Hatnuah became the first party to sign a coalition deal with Likud-Beytenu on Tuesday. The deal was reached after 10 days of negotiations and numerous secret meetings between Hatnuah leader Tzipi Livni and Prime Minister Benjamin Netanyahu.
Under the terms of the agreement, Livni will be appointed justice minister and will also be given the authority to conduct diplomatic negotiations on behalf of Netanyahu.
"Habayit Hayehudi Chairman Naftali Bennett was given the opportunity to be the first to sign [a coalition deal], but he missed it," Likud-Beytenu officials said on Tuesday.
At a joint press conference with Livni on Tuesday, Netanyahu said "the State of Israel needs a broad national unity government and our agreement is the first step in this direction."
"The country is facing enormous challenges, some of which are unprecedented," Netanyahu said. "The threats from Iran, Syria and Hezbollah do not stop for a moment. To address these threats, we need a broad and stable government that unites the people."
"We must make every effort to advance a responsible peace process with the Palestinians," Netanyahu said.
Livni said that she and Netanyahu have agreed to put past differences behind them.
"We had long talks and we reached understandings," Livni said.
Speaking to Army Radio on Wednesday, Livni said that she had not betrayed her party's voters by making a deal with Netanyahu.
"I said during the campaign that the government's policies over the past four years were wrong, that I would fight to promote the peace process and that I would decide whether or not to be in the government based on my understanding of where I could best promote the peace process, and this is what I did," Livni said.
According to the coalition deal, Hatnuah will also receive the Environmental Protection portfolio. It appears that Amir Peretz, who met with Netanyahu on Friday in Jerusalem, will be given that ministerial post. If that happens, Peretz, who is No. 3 on the Hatnuah list, would jump over Amram Mitzna, No. 2 on the list.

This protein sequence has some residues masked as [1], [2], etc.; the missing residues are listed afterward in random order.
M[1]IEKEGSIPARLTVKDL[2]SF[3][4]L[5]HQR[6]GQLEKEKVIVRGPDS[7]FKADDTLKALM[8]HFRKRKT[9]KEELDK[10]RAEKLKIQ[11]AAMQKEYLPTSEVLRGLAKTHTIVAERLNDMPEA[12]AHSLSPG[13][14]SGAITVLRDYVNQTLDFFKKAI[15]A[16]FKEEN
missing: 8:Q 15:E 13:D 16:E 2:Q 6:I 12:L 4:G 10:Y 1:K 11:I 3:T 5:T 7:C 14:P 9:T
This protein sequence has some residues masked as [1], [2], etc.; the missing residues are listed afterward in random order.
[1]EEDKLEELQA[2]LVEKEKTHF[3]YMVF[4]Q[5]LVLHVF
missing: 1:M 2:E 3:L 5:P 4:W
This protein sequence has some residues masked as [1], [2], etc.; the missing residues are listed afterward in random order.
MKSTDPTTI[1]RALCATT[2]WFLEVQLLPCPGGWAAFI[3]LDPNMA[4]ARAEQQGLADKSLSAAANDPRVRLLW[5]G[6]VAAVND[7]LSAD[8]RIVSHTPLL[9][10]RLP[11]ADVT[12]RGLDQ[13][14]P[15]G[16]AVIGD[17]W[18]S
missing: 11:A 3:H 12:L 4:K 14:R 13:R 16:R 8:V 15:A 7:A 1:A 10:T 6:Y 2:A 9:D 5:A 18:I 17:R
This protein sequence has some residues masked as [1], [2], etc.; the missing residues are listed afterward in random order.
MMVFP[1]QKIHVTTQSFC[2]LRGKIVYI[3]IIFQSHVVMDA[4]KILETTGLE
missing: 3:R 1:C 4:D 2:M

The deal also stipulated that a team of ministers, led by Netanyahu, will be established to manage the peace process with the Palestinians. In addition to Netanyahu, the team will include the justice minister (Livni), defense minister and foreign minister.
Likud-Beytenu officials believe that more coalition deals will be signed in the coming days, likely with Shaul Mofaz's Kadima party and the haredi Shas and United Torah Judaism parties. Mofaz, who was set to meet with Netanyahu on Wednesday, will likely receive either the Strategic Affairs or Intelligence portfolios.
Meanwhile, there is growing belief that Moshe (Bogie) Ya'alon will be named the next defense minister.
Other political parties on Tuesday criticized the Hatnuah coalition deal, saying that both Hatnuah and Likud-Beytenu had broken campaign promises by allying with each other. The harshest criticism was reserved for Peretz, who left Labor for Hatnuah after Labor leader Shelly Yachimovich wouldn't commit to staying out of a Netanyahu-led government.
Meretz Chairmwoman Zehava Gal-On attacked Livni, saying the deal with Netanyahu was a "slap to the cheek of Center-Left voters. [Hatnuah] stole their votes and gave them to the Right."
Habayit Hayehudi castigated Likud-Beytenu, saying that "in contrast to pre-election promises, Netanyahu is not establishing a government based on the nationalist camp. The agreement with Livni, who led the disengagement process [from the Gaza Strip], will make it tough for us to join the coalition."
In response, Likud-Beytenu said "as written in the agreement signed with Hatnuah, the prime minister is the person who will lead the ministerial team that will manage the diplomatic process."
A Likud-Beytenu official said that "Habayit Hayehudi has only itself to blame. It was offered a proposal to be the first partner to enter the government. Instead of joining the government and giving a majority to the nationalist camp, [Habayit Hayehudi] clung to Lapid, who strongly supported the disengagement [from Gaza]."
On Wednesday, an aide to Palestinian Authority President Mahmoud Abbas welcomed the news of Livni receiving authority to conduct diplomatic negotiations, calling it a positive sign.
"She has the knowledge and experience required of the peace process and she knows the Palestinian side's point of view on the solution," Nimer Hamad said about Livni.
Intense coalition talks were held between Shas leaders and Likud-Beytenu negotiators on Tuesday. A Shas official said that progress in the talks is expected in the coming days, but a deal likely won't be reached before the Purim holiday, which starts on Saturday night. The same official believes that Shas will join the coalition before Bennett.
Shas leader Aryeh Deri met with Histadrut Chairman Ofer Eini on Tuesday in an effort to convince Eini that the Labor party should join the coalition.